BROKENESS IN HONDURAS BY JAY BECKER
There is this side to mission trips that nobody really tells you about. I’m not entirely sure if I can explain it, but it’s just something you’re kind of forced to deal with. It’s something you experience as you gaze at row upon row of shacks, lean-to’s, and sad excuses for four walls and a roof, and you wonder, “What can we do to change this place?”
You think it again as you walk through the village and witness with horror the cesspit that provides the whole village with drinking water. And again when you’re greeted with outstretched hands as you get off the bus because the children have been hoping that whatever you have in your backpack will bring them some glimmer of hope. You came to build 16 houses but your heart doesn't want them to associate this with home. You came to build but you're being destroyed.
This question you ask yourself is the first question, but not the last one. Because as I have experienced, a “mission” trip is just as much about your heart being changed by God as it about loving indigenous populations in third world countries.
In the village of Diamante theres an admirable and cheerful young man named Carlos, he’s trying to work and study and hopefully someday earn a degree so that he can provide a better life for his family. Our church has come alongside him to help pay for school. We do this so that he knows we love him.
During our trip we learned that Carlos’ father passed away leaving him with the weight of providing for his family. In an instant Carlos’ dreams come to a crashing halt, in an instant our missions work seems to have been for naught.
It was no mistake that this happened during our trip, Carlos was at his lowest point when we saw him. He was no longer the flagship child of Diamante that we were going to rescue. He was a 13 year old man faced with the weight of being the provider of the house. God sent us to love him and share the gospel with him. Not through construction or any sort of humanitarian aid, those would only be band-aids to a festering wound. Our job became one of compassion, empathy, and Christ-filled love.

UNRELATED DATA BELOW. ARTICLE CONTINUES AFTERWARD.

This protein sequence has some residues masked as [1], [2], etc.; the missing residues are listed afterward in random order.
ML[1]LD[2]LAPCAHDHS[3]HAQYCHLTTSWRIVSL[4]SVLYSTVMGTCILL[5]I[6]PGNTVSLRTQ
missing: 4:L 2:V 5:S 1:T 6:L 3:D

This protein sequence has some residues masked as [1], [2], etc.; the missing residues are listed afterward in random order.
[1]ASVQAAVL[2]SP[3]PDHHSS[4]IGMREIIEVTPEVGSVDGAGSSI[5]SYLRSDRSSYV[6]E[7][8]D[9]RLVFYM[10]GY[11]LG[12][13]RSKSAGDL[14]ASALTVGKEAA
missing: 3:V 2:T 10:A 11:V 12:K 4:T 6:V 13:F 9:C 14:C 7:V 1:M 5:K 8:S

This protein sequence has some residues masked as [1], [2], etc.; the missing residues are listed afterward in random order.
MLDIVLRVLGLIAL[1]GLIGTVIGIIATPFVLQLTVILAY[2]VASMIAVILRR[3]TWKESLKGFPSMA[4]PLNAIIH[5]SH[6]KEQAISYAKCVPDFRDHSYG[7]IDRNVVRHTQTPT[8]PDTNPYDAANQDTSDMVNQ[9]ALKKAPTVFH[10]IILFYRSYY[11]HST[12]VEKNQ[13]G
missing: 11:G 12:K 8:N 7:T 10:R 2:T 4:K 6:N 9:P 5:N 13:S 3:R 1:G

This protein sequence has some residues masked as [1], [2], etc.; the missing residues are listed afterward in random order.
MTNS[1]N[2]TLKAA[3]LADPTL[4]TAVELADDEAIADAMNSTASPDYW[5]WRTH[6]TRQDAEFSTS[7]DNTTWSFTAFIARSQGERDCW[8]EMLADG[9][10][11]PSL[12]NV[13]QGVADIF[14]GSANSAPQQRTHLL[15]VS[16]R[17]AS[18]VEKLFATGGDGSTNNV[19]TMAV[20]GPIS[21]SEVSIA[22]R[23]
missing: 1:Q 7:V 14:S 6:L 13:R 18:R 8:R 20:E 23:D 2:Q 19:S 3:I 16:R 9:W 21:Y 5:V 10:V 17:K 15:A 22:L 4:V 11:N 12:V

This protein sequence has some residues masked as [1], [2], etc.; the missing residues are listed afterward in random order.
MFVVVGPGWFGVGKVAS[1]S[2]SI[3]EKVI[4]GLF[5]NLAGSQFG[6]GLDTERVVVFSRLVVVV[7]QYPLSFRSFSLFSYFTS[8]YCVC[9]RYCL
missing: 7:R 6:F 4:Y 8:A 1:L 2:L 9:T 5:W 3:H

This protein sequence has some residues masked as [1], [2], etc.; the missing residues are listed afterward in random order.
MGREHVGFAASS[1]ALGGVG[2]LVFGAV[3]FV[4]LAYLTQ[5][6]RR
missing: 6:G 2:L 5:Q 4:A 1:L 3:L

But we wouldn’t have had the platform in Carlos’ life to pour into him if we hadn’t built up the relational equity of paying for his school. On this trip we learned that missions was much deeper than a new house or school uniform, missions was entering into the brokenness of others. Missions is extending a hand and being willing to be pulled downward.
We built a lot of houses, fed a lot of hungry people, and healed a lot of wounds. But maybe one of the most significant things that happened in Honduras was that 80 plus people came to Diamante to tell Carlos “God loves you, and we love you, and we are going to hurt with you.” God showed us why we built those houses, because without laboring in love we couldn't have been able to love laboriously. The last question we asked was “What else could God use us to do?”
7/19/2016 06:32:51 pm
Awesome words - and very well said! I'm sure you and the youth are changed for the experience.
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